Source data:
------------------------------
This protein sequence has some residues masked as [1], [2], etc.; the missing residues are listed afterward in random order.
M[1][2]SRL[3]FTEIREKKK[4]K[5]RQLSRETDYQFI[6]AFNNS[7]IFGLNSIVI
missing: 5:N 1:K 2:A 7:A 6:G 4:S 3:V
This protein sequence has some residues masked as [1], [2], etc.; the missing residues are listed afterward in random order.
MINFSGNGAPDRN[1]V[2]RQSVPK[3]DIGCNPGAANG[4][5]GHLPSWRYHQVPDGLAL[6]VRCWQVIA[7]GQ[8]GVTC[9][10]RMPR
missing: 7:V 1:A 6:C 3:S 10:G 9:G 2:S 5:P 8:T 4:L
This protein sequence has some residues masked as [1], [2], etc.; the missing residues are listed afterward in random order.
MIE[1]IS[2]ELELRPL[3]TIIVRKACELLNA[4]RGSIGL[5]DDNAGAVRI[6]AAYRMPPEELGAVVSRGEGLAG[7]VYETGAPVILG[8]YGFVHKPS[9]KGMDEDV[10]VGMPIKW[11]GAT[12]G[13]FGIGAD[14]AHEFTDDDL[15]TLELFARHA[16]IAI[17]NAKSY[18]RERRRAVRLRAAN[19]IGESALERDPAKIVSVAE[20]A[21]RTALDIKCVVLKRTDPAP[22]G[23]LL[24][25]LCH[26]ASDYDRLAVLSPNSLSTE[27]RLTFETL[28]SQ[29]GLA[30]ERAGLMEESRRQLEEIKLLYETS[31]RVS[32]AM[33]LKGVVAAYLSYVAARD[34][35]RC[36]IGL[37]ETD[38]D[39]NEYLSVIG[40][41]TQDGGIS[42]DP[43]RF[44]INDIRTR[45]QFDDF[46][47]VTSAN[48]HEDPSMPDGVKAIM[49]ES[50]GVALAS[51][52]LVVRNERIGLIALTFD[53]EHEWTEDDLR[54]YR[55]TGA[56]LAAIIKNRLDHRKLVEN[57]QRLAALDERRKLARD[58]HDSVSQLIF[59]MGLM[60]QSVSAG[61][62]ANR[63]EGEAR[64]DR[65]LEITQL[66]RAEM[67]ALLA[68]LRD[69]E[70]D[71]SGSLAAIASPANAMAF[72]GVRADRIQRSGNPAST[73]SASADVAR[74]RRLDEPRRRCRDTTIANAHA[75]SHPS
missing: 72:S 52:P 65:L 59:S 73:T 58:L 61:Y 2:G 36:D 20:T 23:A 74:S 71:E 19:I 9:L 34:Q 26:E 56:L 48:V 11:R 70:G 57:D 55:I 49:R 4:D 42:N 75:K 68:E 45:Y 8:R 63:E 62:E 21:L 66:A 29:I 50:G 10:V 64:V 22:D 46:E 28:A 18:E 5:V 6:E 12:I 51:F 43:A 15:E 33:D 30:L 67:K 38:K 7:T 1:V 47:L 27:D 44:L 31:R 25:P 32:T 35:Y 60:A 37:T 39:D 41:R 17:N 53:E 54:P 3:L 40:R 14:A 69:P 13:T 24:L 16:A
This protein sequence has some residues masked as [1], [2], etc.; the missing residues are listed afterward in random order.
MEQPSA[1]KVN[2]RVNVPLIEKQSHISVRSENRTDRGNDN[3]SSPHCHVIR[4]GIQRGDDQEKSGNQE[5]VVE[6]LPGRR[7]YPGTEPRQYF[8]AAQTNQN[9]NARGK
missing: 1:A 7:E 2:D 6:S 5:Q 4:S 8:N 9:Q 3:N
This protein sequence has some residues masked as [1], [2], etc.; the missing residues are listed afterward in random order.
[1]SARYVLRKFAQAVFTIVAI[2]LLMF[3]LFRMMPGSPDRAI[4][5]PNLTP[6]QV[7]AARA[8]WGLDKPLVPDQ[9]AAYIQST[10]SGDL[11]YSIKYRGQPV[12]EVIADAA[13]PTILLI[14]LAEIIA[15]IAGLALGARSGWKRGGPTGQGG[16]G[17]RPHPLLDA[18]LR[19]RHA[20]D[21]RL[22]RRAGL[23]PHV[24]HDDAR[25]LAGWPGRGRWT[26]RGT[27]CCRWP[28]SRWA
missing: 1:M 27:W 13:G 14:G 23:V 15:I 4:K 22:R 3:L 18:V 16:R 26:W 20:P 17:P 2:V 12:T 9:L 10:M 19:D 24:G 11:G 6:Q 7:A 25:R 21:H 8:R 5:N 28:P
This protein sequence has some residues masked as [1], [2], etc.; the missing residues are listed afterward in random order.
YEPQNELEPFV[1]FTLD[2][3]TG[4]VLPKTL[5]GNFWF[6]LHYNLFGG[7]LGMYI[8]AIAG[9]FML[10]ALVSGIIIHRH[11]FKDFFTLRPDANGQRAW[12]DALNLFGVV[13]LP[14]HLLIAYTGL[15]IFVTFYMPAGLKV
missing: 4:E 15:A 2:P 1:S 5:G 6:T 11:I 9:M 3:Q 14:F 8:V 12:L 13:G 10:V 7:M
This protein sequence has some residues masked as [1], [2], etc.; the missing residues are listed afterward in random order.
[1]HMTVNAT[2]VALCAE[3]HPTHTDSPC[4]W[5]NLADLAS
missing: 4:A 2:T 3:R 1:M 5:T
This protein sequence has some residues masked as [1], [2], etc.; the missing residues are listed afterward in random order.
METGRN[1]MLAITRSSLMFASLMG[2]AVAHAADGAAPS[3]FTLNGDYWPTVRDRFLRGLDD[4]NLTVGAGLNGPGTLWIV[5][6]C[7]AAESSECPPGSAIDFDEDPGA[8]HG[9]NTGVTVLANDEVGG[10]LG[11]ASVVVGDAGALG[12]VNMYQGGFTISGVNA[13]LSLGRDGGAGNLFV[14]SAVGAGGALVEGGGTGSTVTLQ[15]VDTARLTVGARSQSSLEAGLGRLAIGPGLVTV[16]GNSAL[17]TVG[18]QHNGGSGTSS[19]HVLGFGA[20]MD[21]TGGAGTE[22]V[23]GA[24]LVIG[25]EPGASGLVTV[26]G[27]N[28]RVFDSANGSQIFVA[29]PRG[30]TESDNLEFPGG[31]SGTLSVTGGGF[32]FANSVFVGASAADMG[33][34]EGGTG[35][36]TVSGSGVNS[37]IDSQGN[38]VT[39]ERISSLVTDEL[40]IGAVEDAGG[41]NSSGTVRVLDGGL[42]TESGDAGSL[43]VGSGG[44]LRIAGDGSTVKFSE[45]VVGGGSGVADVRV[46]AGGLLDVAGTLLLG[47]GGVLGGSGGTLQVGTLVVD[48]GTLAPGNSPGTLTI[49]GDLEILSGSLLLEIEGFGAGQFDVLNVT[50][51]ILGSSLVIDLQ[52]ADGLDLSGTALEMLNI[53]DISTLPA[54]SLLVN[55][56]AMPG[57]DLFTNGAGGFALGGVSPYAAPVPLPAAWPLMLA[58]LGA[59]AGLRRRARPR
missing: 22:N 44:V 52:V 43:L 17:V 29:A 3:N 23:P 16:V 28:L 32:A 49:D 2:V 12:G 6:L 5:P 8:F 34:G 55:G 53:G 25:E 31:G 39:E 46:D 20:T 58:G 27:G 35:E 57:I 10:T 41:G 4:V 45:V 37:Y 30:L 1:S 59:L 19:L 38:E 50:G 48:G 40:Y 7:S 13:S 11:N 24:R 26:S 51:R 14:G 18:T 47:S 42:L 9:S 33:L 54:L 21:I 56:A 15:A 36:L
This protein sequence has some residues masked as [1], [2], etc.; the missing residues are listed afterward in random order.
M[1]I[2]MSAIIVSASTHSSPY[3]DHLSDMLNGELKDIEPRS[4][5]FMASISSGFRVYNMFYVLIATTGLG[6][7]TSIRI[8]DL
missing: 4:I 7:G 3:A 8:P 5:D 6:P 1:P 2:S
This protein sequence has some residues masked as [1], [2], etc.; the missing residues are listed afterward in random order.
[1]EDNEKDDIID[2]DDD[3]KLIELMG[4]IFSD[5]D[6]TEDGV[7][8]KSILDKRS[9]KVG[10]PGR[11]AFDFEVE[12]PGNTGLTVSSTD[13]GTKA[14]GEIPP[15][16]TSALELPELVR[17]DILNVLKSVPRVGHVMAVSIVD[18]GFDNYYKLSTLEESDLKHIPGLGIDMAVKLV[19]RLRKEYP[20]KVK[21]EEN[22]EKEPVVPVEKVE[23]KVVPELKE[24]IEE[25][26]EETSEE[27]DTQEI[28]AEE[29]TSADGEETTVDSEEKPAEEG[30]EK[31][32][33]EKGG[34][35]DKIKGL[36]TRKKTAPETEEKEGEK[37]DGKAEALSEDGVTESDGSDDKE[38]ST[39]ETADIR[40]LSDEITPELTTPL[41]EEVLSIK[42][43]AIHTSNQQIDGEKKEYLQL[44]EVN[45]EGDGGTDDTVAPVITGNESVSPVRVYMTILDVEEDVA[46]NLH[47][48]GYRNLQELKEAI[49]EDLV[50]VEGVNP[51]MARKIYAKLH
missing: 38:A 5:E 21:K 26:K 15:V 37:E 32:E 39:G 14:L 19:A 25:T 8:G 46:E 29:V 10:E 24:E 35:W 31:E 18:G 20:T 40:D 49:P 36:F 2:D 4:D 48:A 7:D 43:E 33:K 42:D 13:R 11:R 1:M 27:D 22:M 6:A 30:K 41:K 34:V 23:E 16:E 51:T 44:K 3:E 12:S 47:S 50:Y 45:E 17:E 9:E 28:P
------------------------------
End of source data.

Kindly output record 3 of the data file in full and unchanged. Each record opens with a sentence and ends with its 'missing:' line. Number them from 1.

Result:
This protein sequence has some residues masked as [1], [2], etc.; the missing residues are listed afterward in random order.
MIE[1]IS[2]ELELRPL[3]TIIVRKACELLNA[4]RGSIGL[5]DDNAGAVRI[6]AAYRMPPEELGAVVSRGEGLAG[7]VYETGAPVILG[8]YGFVHKPS[9]KGMDEDV[10]VGMPIKW[11]GAT[12]G[13]FGIGAD[14]AHEFTDDDL[15]TLELFARHA[16]IAI[17]NAKSY[18]RERRRAVRLRAAN[19]IGESALERDPAKIVSVAE[20]A[21]RTALDIKCVVLKRTDPAP[22]G[23]LL[24][25]LCH[26]ASDYDRLAVLSPNSLSTE[27]RLTFETL[28]SQ[29]GLA[30]ERAGLMEESRRQLEEIKLLYETS[31]RVS[32]AM[33]LKGVVAAYLSYVAARD[34][35]RC[36]IGL[37]ETD[38]D[39]NEYLSVIG[40][41]TQDGGIS[42]DP[43]RF[44]INDIRTR[45]QFDDF[46][47]VTSAN[48]HEDPSMPDGVKAIM[49]ES[50]GVALAS[51][52]LVVRNERIGLIALTFD[53]EHEWTEDDLR[54]YR[55]TGA[56]LAAIIKNRLDHRKLVEN[57]QRLAALDERRKLARD[58]HDSVSQLIF[59]MGLM[60]QSVSAG[61][62]ANR[63]EGEAR[64]DR[65]LEITQL[66]RAEM[67]ALLA[68]LRD[69]E[70]D[71]SGSLAAIASPANAMAF[72]GVRADRIQRSGNPAST[73]SASADVAR[74]RRLDEPRRRCRDTTIANAHA[75]SHPS
missing: 72:S 52:P 65:L 59:S 73:T 58:L 61:Y 2:G 36:D 20:T 23:A 74:S 71:E 19:I 9:L 34:Q 26:E 56:L 48:V 11:R 70:G 57:D 55:I 49:R 4:D 42:N 75:K 68:E 45:Y 8:R 63:E 62:E 21:L 66:A 29:I 50:G 10:V 64:V 22:D 46:E 28:A 18:E 5:V 6:E 12:I 51:F 43:A 15:E 33:D 30:L 67:K 38:K 7:T 1:V 47:L 27:D 44:L 31:R 25:P 32:T 35:Y 60:A 37:T 39:D 41:R 17:N 53:E 54:P 3:L 40:R 14:A 69:P 13:T 24:L 16:A